Traditional Lebkuchen recipe


Lebkuchen are traditional German Christmas treats which are also popular in Austria and other European countries. Lebkuchen are sweet spiced biscuits made from ground nuts and/or flour depending on the recipe you use, honey and spices. Water or butter are used sparingly if at all. Due to the high sugar content in Lebkuchen, they keep well so you can make them in November and enjoy them all the way through December. Honey is the key element which binds the other ingredients in the dough together. Some Lebkuchen recipes call for up to 85% honey and sugar when compared to flour and ground nuts contents. There are lots of regional variations and some specialty Lebkuchen (Elisenlebkuchen from Nuremberg) are made entirely without flour, using only ground almonds and hazelnuts.

Traditional Lebkuchen
Traditional Lebkuchen

This post features a Lebkuchen recipe made primarily with rye flour. The recipe is quick, straightforward and authentic. The dough is beautifully versatile. You can use different cookie cutters for different shapes and decorate with nuts, white icing or a dark glossy chocolate sauce.

Authentic Lebkuchen

Before I jump into the Lebkuchen recipe, I put together a few essential Lebkuchen need-to-knows.

The Lebkuchen spices

Lebkuchengewürz is the Lebkuchen spice mix which typically includes ground cinnamon, cloves, allspice, ginger, cardamom and other ground spices. Make your own spice blend and adjust the spices you use to suit your taste. Here is my favourite spice combination.

Lebkuchen spice mix ingredients

  • 30g ground cinnamon
  • 9g ground cloves
  • 2g ground allspice
  • 2g ground ginger
  • 2g ground cardamom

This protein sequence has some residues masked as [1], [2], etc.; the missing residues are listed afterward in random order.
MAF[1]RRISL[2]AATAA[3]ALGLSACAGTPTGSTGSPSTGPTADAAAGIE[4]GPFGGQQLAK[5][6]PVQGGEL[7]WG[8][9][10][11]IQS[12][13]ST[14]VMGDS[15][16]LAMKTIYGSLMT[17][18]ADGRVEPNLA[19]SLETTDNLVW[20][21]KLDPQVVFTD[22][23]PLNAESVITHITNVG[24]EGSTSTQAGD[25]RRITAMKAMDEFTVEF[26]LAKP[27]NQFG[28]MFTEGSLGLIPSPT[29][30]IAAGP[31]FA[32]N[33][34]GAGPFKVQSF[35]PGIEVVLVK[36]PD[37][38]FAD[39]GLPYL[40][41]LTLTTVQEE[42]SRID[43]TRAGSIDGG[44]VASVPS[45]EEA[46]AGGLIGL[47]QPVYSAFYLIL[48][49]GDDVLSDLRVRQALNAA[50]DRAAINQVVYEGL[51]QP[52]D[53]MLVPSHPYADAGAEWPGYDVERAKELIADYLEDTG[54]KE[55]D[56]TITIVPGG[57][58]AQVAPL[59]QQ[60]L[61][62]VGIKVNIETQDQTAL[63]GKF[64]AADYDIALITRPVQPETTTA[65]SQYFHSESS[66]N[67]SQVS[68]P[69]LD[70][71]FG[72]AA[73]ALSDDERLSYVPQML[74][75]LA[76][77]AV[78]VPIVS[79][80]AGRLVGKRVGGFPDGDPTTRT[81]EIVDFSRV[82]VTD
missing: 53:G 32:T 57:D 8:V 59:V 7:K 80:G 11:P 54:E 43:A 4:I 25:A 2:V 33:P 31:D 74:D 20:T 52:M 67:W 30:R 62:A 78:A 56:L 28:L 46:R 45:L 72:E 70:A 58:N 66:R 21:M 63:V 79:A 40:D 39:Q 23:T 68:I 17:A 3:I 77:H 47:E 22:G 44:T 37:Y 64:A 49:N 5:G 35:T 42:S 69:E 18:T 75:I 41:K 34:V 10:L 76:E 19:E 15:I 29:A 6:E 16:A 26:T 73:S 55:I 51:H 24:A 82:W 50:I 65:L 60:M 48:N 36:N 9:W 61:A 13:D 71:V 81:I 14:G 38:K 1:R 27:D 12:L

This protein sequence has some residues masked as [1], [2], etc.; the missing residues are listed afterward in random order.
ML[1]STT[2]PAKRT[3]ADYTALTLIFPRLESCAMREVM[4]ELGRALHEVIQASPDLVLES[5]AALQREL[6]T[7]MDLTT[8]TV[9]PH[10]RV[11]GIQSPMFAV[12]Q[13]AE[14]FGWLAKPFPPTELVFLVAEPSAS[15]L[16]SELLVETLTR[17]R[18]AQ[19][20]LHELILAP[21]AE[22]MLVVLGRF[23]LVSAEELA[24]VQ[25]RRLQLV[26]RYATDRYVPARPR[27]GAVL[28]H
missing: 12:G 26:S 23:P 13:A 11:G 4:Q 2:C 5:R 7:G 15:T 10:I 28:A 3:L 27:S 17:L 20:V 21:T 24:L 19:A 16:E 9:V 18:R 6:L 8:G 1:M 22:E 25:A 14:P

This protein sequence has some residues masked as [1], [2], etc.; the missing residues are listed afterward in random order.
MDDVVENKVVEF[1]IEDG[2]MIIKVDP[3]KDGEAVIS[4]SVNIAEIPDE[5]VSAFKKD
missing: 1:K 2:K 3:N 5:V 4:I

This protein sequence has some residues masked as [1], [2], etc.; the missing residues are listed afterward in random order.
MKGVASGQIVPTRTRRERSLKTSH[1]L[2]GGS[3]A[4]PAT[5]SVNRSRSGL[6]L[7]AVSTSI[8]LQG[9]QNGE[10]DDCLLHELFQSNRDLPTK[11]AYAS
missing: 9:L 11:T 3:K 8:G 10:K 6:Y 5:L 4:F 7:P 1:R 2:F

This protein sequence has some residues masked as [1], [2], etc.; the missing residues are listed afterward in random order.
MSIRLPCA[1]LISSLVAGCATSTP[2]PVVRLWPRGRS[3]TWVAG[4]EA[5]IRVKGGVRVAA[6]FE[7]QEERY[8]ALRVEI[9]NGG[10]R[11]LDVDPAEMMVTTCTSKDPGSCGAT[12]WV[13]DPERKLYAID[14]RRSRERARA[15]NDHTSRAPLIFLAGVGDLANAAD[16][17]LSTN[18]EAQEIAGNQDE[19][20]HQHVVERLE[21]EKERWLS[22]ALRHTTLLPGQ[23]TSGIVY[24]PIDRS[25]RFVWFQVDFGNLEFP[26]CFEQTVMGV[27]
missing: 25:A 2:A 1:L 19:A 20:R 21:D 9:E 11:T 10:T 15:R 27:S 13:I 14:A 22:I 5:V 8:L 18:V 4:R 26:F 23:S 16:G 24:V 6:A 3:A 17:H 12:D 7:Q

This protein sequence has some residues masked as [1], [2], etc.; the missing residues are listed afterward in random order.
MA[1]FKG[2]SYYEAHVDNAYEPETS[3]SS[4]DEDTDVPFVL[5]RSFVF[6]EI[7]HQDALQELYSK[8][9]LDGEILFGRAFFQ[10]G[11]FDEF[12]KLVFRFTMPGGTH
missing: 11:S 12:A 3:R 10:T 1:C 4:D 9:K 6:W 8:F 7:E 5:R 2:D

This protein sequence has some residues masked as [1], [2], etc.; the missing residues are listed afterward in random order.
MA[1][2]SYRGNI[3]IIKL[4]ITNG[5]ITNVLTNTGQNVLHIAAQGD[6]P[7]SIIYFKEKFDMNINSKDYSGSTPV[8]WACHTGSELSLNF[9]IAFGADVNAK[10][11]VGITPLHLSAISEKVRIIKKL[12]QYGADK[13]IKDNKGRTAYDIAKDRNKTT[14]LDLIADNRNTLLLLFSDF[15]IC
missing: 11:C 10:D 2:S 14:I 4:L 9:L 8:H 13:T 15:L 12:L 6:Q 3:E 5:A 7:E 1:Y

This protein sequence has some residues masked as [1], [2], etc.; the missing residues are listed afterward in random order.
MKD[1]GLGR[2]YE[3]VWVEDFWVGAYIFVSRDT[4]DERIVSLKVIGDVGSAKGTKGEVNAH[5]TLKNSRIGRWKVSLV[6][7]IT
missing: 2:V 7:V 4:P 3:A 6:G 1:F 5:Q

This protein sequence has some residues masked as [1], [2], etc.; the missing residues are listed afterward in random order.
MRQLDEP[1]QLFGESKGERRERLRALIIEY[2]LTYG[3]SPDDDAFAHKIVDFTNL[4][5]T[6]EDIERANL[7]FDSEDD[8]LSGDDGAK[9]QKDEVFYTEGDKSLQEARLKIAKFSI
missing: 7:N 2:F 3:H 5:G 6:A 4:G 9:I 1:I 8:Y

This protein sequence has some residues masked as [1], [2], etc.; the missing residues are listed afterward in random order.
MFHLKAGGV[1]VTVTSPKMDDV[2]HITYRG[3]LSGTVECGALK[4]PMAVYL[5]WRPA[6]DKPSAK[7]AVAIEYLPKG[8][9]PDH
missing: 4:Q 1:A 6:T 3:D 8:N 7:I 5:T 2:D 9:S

• 2g ground coriander
  • 1g ground anise
  • 1g ground nutmeg
  • 1g ground mace

The Lebkuchen shape

Traditionally, Lebkuchen are large rounds of about 11 cm in diameter. There are also Lebkuchen hearts which are common at Christmas markets and fairs around the year are often inscribed with icing. Use whatever cookie cutters you have, but adjust the baking time accordingly as smaller biscuits will bake through more quickly.

The Lebkuchen tin

Once the Lebkuchen biscuits are baked, it’s best to store them in a tin. I really like the Garden Trading biscuit tins but there are plenty of options available. You can add a piece of apple into the tin to store and keep the biscuits moist.

Authentic Lebkuchen recipe

This is a typical Lebkuchen recipe as we would make in Austria. Lebkuchen are also called Lebzelten in Austria. The key ingredients in this Lebkuchen recipe are rye flour, honey, ground almonds and the spice mix.

German Lebkuchen
German Lebkuchen


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5 from 4 votes

Traditional Lebkuchen Recipe

This is an authentic recipe for Lebkuchen, translated from German. My mum uses the recipe when she does our family's Christmas baking. The rye-based Lebkuchen recipe is super delicious and the Lebkuchen biscuits are wonderfully moist with a beautiful crumb.